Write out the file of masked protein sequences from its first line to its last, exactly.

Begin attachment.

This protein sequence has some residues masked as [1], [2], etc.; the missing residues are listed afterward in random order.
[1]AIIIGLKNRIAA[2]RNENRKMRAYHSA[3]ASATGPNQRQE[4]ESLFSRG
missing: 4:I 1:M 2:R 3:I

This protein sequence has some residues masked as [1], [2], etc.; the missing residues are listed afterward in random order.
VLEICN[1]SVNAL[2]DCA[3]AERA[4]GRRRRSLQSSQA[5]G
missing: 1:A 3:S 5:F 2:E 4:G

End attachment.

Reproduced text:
This protein sequence has some residues masked as [1], [2], etc.; the missing residues are listed afterward in random order.
[1]AIIIGLKNRIAA[2]RNENRKMRAYHSA[3]ASATGPNQRQE[4]ESLFSRG
missing: 4:I 1:M 2:R 3:I

This protein sequence has some residues masked as [1], [2], etc.; the missing residues are listed afterward in random order.
VLEICN[1]SVNAL[2]DCA[3]AERA[4]GRRRRSLQSSQA[5]G
missing: 1:A 3:S 5:F 2:E 4:G